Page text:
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One goal we’ve been trying to achieve is to show the children that each food has a different taste and textures. To illustrate this, we cut up some cucumbers with the children so they could taste and play with them. As you can tell in the photos below, the cucumbers received a variety of reactions from the Toddler 1 class. One child enjoyed eating them, one child enjoyed sharing them, two children bit into the cucumbers and quickly spit the vegetable out, and a few children enjoyed playing with the cucumber skin and attempted to construct figures with it.
According to Dr. Susan Evans Morris, children need to learn about new foods in an unthreatening way. “When they stir, pat, smear, pour, and make designs with an unfamiliar food, they experience the sensory qualities of that food. What olor is it? What does it smell like? What does it feel like on my hands? Is it smooth or does it have some texture? Is it wet or dry?”
By allowing children to play with the whole cucumber, prepared slices, and engage in a sensory experience, they developed the comfort to explore the food with their mouths and this also gave them the confidence and greater willingness to experience the food. Moreover, the teachers had a chance to observe the children communicate, problem solve (when building with the cucumber skins and deciding what to do if they didn’t like the taste), work on their fine motor skills (by picking up and handling the vegetable), and describe the different tastes and textures they were experiencing.
According to Susan Revermann, a great way to continue this study at home is to take your child grocery shopping with you and turn it into a fun learning experience! Pick up various whole foods and show them to your child. Hold up two foods with contrasting colors, various shapes, different sizes, sweet smells, pungent smells, and foods that they may and may not recognize. Even if your child doesn’t quite understand your words yet or have the words to describe it themselves, your child will be developing their language skills while participating in a visually stimulating experience!
The children enjoy painting in general, and they seem to be especially creative when we move the activity outdoors. It seems to give them a unique energy from what they usually experience when painting in the classroom. They explored painting using brushes and their hands, which provided for a wonderful sensory experience.
When we went outside, the children automatically went to the paintbrushes, felt the bristles in their hands, examined the bowls filled with the red paint, and surveyed the entire set-up. They explored the relationship between the brush and paint, and the paint and surface. Children began painting on the paper we laid down, themselves, and each other! Occasionally a child would look up at one of us as if to say, “Is this okay?” as they used their hands to paint instead of the brushes.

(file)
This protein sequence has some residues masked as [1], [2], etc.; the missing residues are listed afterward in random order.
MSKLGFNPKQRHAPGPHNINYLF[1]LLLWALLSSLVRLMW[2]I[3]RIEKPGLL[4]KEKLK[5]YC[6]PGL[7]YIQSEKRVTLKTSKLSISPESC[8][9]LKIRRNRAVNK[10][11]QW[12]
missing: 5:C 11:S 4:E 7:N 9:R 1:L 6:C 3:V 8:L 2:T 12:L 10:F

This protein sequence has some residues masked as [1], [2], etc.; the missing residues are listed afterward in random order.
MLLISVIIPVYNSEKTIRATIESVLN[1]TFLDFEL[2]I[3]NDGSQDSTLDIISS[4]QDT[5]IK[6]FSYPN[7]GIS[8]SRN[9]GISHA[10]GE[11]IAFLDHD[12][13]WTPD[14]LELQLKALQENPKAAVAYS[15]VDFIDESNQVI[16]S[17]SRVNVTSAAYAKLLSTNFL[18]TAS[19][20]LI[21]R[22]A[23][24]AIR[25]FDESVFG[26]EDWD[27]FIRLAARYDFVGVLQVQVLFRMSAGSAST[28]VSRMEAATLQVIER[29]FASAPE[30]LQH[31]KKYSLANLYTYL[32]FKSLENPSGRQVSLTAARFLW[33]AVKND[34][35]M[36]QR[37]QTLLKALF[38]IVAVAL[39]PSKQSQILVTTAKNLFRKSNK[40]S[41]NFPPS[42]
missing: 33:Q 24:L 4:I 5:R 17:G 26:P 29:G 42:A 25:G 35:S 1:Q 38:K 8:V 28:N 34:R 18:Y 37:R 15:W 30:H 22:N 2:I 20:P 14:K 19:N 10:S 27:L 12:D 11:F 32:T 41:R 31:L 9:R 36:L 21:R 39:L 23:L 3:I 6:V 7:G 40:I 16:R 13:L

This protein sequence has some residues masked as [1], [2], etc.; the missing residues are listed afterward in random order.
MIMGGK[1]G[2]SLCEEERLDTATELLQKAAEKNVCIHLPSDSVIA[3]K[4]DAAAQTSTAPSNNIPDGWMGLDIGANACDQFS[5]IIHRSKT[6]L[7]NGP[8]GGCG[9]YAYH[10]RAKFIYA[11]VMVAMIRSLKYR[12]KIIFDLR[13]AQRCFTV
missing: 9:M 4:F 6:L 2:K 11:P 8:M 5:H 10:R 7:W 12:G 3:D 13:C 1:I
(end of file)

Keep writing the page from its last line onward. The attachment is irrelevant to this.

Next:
The children have been exploring in the kitchen area and carrying the materials to different areas of the room. When children play in the kitchen, it allows them to learn to count, indulge in their sense of smell, touch and taste, learn about proportions and are introduced to a variety of shades within one color. Pretend play has a major benefit to social, emotional, and mental development in children and leads to increased communication skills. Children are allowed to be whoever they want to be in pretend play.
Last week we had some extra time to explore limes in class, so the teacher’s placed a juicer on the table to encourage the children to juice oranges and limes. The children absolutely loved it!
The children were so excited to squeeze the fruits in their hands, see the juice run down the inside of the juicer, and then taste the remaining skins from the fruit. This was a wonderful experience for them because they were able to do the juicing themselves and experience what it was like to prepare a meal or snack on their own. They were all familiar with orange juice, but this allowed the children to experience the process of preparing it themselves. During this activity, we discussed color, taste, and the names of the fruit. It was a complete sensory experience that allowed the children to taste the difference between the sweet and sour juices. Continue reading
Earlier last week we set up a provocation in the Toddler 2 room. We placed strips of paper with certain letters and numbers on them and strips of blank pieces of paper. We came to realize that the children are really advancing with their scribbles and the meaning behind them. In other terms, it’s like hieroglyphics in toddler form.